Even though it took a while, cooler weather has set in. While we can all look forward to lower electric bills and getting out winter clothes, this time of year brings its own set of challenges for parents to be aware of. One of the most dangerous is RSV, or Respiratory Syncytial Virus.
RSV is a virus that can cause respiratory infections in nearly anyone, but it is typically much more severe in younger child
ren. In fact, 60% of children will have an RSV infection in the first year of life. The virus is spread by direct contact, meaning it can stay on hands, toys, and countertops for up to 5 hours, making it very contagious.
Bronchiolitis – an infection of the smaller airways in the lung – is commonly caused by RSV, and it is usually only seen in children younger than 2 years old. On exam in a child with bronchiolitis, the lungs will sounds crackly – almost like Velcro separating – and wheezes, or high-pitched whistling noises, can be present as well. While other viruses can cause bronchiolitis, the progress of the infection gives a clue to the culprit. If it is caused by another virus, the infection will be at its worst within 2 days of being sick; if RSV is the cause, there is usually a 4-5 day period of runny nose, irritability, cough, and possibly fever followed by a progression to true bronchiolitis, indicated by a worsening cough, possible wheezing, and faster and deeper breathing.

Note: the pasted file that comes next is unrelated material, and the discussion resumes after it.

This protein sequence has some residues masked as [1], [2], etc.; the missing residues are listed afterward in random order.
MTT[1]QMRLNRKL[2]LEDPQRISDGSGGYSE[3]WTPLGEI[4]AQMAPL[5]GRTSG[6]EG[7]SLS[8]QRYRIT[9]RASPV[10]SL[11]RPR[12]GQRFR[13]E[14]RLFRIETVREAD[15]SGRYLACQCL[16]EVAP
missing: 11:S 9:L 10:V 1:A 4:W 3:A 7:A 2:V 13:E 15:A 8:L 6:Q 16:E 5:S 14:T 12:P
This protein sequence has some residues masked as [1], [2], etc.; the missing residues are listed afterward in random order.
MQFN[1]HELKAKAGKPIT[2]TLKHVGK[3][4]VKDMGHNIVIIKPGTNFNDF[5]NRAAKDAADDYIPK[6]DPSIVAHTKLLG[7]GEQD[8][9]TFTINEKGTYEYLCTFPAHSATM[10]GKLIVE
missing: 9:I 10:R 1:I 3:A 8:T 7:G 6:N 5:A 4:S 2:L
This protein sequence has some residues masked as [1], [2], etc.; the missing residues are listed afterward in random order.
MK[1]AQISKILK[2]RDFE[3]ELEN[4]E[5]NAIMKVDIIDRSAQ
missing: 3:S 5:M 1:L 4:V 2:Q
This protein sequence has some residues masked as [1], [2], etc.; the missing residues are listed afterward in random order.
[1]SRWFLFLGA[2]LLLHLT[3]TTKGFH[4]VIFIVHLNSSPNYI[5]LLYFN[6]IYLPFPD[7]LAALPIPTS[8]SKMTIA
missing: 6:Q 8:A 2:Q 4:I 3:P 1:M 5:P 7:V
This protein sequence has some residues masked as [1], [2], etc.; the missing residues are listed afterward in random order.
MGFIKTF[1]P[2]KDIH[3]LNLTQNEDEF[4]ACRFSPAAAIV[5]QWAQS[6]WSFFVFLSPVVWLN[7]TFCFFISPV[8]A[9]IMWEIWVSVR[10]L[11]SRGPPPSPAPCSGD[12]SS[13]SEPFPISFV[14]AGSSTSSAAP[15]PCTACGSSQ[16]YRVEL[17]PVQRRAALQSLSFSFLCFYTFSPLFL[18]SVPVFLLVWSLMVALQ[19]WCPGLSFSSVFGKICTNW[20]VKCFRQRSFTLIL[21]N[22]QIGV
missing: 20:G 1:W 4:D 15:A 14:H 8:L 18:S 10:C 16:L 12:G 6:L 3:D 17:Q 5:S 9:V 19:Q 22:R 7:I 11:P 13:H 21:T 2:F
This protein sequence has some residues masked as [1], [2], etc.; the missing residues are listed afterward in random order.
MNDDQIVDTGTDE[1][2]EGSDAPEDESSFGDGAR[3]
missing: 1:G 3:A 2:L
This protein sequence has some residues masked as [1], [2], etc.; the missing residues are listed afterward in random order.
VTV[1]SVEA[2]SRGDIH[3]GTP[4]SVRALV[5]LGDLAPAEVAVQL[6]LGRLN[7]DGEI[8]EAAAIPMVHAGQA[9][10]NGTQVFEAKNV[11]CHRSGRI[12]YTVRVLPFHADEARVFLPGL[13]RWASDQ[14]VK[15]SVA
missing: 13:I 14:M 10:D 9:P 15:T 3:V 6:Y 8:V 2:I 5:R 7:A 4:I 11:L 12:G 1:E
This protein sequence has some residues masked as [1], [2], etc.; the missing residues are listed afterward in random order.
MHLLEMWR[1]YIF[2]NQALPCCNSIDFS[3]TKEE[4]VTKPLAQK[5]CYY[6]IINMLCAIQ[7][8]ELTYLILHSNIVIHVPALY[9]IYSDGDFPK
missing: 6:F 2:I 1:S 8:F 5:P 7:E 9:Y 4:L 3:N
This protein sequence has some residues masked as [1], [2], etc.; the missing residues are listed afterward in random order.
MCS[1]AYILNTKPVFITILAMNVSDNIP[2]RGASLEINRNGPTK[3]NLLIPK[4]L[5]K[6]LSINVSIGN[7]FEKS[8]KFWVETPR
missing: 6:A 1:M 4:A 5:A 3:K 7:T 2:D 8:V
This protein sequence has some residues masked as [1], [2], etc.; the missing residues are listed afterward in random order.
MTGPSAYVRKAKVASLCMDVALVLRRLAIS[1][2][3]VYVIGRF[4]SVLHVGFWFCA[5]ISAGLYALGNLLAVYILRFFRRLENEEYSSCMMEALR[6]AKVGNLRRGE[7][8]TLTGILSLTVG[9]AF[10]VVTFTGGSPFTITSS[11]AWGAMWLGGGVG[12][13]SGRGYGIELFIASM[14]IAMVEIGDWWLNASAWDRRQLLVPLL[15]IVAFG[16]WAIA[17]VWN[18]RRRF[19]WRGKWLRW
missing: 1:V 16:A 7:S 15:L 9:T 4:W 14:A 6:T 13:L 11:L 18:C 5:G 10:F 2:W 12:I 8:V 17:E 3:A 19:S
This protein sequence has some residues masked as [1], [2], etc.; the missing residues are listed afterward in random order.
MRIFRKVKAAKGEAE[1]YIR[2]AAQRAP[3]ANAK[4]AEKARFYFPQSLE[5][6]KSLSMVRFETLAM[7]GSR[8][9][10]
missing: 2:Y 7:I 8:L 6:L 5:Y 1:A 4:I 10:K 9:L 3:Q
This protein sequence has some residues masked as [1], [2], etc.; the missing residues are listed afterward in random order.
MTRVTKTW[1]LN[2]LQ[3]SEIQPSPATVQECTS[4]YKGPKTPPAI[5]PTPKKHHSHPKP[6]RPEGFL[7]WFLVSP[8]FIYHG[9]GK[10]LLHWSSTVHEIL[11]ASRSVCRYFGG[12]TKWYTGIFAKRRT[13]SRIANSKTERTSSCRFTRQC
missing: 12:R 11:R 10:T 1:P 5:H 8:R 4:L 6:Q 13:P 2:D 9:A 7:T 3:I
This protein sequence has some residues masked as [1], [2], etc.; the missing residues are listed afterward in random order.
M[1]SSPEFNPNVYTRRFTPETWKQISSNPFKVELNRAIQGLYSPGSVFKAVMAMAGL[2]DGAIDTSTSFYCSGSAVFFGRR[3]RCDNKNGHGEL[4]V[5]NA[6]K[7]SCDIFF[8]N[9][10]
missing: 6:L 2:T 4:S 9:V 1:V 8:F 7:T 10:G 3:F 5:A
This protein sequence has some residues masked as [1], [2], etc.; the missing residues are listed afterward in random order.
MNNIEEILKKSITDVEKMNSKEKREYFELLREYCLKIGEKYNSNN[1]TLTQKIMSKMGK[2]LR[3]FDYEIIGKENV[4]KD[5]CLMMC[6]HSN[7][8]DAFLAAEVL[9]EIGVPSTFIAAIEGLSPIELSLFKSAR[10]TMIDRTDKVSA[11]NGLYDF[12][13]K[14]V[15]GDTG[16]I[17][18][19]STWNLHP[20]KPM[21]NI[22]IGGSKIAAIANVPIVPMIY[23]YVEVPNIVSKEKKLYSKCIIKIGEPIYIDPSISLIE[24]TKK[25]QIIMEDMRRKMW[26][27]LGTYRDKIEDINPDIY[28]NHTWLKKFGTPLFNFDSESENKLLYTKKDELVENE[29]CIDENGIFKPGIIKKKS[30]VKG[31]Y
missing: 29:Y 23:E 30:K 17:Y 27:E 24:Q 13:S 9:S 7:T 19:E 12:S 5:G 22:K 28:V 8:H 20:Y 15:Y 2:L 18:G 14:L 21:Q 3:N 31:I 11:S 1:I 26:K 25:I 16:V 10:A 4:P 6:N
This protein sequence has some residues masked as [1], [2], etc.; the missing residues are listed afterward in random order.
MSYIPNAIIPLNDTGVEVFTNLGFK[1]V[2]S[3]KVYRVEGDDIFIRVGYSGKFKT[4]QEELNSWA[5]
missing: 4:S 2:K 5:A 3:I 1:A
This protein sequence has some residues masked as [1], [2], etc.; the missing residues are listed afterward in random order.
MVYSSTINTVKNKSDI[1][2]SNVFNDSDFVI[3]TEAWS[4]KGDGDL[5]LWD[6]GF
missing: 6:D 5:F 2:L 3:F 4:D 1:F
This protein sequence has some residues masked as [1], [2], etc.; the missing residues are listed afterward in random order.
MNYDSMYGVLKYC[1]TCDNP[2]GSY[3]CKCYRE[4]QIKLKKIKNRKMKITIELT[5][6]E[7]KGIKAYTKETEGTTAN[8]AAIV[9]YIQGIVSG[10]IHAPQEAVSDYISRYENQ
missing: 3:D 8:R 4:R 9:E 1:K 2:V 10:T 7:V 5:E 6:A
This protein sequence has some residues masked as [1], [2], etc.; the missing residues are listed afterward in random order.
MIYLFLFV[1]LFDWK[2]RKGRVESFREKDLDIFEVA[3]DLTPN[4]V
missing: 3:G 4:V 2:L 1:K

While there is unfortunately no medicine to treat RSV directly, most children infected with RSV can be treated at home. However, this may require multiple visits to your physician during the 10-14 day course of illness, and occasionally severe cases may even call for hospitalization for dehydration and problems breathing. Caring for a baby with RSV can be very demanding as it usually requires frequent suctioning of the nose, especially before eating and sleeping, and extra efforts to keep your little one hydrated. Sometimes humidifiers and Vicks VapoRub can help alleviate some of the respiratory symptoms, and if there is wheezing due to the bronchiolitis, albuterol (a medicine given via a nebulizer) often provides some relief.
Premature infants and those with weakened immune systems or heart or lung problems are at higher risk of being hospitalized with RSV and for having secondary complications such as ear infections and pneumonia, which could be life-threatening inn some cases. For this reason, there is a monthly RSV preventative injection that the very high-risk children receive during RSV season. Several companies are currently researching other ways to prevent RSV infections in infants, but at the moment old-fashioned hand washing and extra cleaning of toys, clothes, and countertops are the best bet for keeping your little ones safe during RSV season.
Having a child with RSV can be a scary and fast-moving process and is often exhausting for both parents and children, but typically there are only 2-3 days of the more severe symptoms. A cough may linger for a week after everything else seems to be better. In total this illness usually lasts 10-14 days. Every child’s infection is different, so do not hesitate to call your doctor with any concerns or questions. Repeat visits may be required as the illness runs its course, but that is normal. Between those visits, the most important thing you can do at home is to keep your baby comfortable and well hydrated. That is the best way to ensure that your little one is back to his happy self in no time.